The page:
Actually, I’ve noticed a few bands that have ripped off your band.
P: Well everybody is inspired by other people I wouldn’t call it ripped off. I would say inspired. It is the same like BAD BRAINS did it for us. The TEEN IDLES, the DAMNED, and the BUZZCOCKS all inspired us. That’s why when we came out with “Still Screaming” everybody was freaked out because we were singing harmonies and stuff for that kind of music. We were listening to a lot of the DAMNED and SHAM69 and stuff like that. We were also into a lot of the late sixties American punk, like the SONICS and stuff. We were into that kind of stuff. Everyone’s influenced and that was our outcome of it. Just like Led Zeppelin and the Stones were influenced by early American blues artists.
Do you have any comments about Paul Simon using all those musicians from South Africa?
P: I think that anything that brings Apartheid to peoples minds is important. Even if you use those musicians, they had a choice not to record with him. I think that it is more important to get the music out with that kind of a message. It’s not like how Frank Sinatra will go over there and play Sun City. Its totally different. I think people should be more supportive of what he did.
What happened to your old drummer Kent?
P: Well he has a family and stuff and we don’t make any money at all. He has to support a family and we were lucky enough to find this new guy. He’s a really special person. He used to be in MISSION IMPOSSIBLE. He was also the drummer for a band called DAIN BRAMAGE, who had just put out one record. You’ll see him tonight. He’s really good.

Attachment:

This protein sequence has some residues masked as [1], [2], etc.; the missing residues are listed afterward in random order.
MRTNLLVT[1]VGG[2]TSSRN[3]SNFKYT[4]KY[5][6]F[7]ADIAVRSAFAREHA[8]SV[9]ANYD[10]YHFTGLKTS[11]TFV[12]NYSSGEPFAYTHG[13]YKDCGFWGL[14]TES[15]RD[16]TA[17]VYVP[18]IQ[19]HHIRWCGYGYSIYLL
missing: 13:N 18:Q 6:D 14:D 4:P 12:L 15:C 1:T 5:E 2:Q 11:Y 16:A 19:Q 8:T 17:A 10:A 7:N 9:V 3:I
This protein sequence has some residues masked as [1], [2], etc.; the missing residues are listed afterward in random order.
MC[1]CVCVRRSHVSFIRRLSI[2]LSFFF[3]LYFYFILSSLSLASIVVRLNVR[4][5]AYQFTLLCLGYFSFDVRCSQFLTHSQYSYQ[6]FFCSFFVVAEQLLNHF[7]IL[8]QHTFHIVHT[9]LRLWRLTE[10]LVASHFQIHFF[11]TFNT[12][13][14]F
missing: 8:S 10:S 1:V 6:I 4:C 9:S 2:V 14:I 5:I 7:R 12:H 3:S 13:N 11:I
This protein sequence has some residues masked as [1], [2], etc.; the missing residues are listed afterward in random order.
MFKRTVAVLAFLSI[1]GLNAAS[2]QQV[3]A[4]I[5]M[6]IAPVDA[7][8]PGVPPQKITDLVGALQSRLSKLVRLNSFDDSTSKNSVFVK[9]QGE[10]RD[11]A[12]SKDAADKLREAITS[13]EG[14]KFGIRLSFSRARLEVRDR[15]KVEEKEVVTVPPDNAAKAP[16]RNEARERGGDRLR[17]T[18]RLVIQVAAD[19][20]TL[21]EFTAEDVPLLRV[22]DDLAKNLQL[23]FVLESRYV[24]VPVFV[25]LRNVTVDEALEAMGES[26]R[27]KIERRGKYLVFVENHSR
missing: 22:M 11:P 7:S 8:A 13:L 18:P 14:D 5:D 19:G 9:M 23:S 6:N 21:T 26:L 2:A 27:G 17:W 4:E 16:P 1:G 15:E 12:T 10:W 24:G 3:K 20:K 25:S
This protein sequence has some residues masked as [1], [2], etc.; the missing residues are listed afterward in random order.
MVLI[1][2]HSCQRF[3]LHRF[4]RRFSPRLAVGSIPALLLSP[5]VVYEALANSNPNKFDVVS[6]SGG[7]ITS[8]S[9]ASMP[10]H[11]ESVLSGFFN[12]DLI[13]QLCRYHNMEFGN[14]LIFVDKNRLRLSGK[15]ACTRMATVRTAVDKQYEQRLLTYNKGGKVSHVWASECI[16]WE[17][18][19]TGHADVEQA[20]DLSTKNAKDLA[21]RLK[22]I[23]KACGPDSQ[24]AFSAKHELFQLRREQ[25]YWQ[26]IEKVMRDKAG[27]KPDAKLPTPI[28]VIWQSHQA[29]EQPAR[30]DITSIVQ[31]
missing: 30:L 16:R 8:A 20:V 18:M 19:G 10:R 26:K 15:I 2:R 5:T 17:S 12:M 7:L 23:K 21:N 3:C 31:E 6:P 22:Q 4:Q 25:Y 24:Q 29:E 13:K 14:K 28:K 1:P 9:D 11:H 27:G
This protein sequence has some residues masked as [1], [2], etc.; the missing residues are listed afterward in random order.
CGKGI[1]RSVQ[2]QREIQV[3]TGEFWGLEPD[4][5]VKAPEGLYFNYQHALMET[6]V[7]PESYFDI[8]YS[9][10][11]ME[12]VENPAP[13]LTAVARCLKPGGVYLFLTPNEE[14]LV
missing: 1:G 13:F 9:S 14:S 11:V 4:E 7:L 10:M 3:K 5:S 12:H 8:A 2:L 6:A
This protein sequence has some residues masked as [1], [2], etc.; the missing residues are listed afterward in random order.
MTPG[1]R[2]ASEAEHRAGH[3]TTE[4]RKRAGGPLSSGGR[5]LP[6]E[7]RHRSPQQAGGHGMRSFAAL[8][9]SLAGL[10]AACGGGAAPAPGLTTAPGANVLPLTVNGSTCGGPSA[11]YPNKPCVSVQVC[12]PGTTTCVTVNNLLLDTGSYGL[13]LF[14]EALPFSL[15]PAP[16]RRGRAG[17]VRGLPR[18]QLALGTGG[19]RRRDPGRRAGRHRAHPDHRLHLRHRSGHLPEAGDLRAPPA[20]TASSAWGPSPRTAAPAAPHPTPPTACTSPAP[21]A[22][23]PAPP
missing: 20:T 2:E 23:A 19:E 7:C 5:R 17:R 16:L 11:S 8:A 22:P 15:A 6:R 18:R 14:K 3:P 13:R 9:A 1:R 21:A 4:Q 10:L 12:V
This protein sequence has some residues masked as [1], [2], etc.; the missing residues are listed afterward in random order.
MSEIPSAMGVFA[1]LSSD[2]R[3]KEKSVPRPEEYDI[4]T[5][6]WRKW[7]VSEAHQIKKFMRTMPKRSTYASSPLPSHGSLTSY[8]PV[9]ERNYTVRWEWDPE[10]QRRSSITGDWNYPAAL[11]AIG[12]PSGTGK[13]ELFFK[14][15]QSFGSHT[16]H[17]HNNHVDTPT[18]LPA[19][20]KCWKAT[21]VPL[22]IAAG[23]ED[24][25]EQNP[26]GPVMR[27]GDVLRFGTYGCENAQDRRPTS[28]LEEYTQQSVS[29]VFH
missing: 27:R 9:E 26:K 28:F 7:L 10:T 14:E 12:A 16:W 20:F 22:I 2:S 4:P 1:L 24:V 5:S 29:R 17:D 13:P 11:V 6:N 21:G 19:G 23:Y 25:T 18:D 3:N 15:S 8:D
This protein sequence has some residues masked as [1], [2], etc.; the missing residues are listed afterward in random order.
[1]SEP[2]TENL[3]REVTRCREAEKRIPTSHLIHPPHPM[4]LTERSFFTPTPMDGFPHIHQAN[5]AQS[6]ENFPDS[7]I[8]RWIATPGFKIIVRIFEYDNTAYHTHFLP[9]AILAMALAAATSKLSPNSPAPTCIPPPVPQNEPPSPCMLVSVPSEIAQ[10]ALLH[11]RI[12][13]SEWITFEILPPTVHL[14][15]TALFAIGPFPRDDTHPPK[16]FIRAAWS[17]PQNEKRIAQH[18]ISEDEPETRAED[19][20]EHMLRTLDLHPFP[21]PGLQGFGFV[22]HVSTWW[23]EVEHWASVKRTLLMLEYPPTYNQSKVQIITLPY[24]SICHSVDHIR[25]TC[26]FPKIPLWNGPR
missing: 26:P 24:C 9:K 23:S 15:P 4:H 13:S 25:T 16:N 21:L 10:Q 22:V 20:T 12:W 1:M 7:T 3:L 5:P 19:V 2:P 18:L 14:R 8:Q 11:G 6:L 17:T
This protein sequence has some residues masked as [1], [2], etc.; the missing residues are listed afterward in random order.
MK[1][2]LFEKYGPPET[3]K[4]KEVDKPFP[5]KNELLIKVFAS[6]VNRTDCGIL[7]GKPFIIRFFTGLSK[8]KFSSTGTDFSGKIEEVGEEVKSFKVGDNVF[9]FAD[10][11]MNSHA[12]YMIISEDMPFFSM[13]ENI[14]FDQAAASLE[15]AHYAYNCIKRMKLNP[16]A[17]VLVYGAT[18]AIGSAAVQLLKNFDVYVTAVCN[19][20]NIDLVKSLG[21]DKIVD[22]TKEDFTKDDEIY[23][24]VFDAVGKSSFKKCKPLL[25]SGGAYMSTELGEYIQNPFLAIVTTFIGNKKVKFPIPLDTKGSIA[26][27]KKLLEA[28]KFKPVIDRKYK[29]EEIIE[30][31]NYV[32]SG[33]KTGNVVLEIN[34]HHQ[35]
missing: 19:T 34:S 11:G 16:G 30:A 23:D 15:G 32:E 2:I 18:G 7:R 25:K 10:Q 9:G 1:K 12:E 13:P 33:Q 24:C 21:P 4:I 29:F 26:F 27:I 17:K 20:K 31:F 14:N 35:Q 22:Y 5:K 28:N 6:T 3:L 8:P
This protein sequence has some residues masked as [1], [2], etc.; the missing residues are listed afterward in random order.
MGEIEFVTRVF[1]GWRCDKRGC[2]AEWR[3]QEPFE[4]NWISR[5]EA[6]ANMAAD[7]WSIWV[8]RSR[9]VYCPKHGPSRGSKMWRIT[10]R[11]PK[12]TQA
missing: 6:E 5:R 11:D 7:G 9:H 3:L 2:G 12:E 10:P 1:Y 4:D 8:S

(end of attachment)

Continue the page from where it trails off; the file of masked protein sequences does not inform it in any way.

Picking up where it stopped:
Did you know him beforehand?
P: No. It was one of those things where he knew us and he used to come see us. That’s what made it so easy because he knew every song.
Were you ever looking for a new drummer?
P: We put an ad out. It wasn’t nationwide. Just in our neck of the woods, although we thought we might have to go nation wide. It took us a long time to find someone that would fit.
Did you have a lot of people trying out?
P: No, not that many. The ones that were it was just not happening.
Was the band sitting in idle for a while?
P: Kind of. We weren’t sure what we were going to do.
Do you find it hard to keep going, having been around for so long?
P: Sure man. Everybody tells us to keep going, but every time we play it rejuvenates us and we wash away all the fuckin’ bullshit and just go on.
Saturday, October 1, 1988
Saturday, September 24, 1988
Thursday, September 22, 1988
Thursday, September 1, 1988
Sunday, August 21, 1988
Friday, August 19, 1988
Could you each introduce yourselves and tell us how you contribute to the NO MIND sound?Dave (D): I’m Dave and I’m the guitar player and I contribute to the NO MIND sound by playing crazy, fuzzed out, wild rock guitar and heavy leads and solos. And I yell a lot to because I’m friendly.
Scott (S): In dresses. Nightshirts maybe.
Allister (A): I’m Al and I play bass and …
S: And various fret work with his fingers.
D: And you play too loud.
A: Yeah and I play too loud. That’s what I contribute.
S: his bass isn’t distorted enough. I sing. I scream a lot and yell and scream and try and be melodic, but I don’t really do a good job.
Could you provide us with a band history?
D: A long time ago, when the earth was greener and stuff, Scott and I got together, I being in a band before and so had Scott and we spent somewhere between a year to a year and a half trying to get members to get things happening. So finally we did around 1985 and it was made up of me and Paul, our drummer, and Scott and we had Andy Ford who is in NOTHING IN PARTICULAR, on bass. We debuted in April of 1985. We played like that for a year or so and then we had differences so Andy was out of the band and we got Allister in after he came down and jammed with us for a while. He said his arm felt like falling off so we figured it was a good idea for him to join the band. And we have been at it like this for three years now.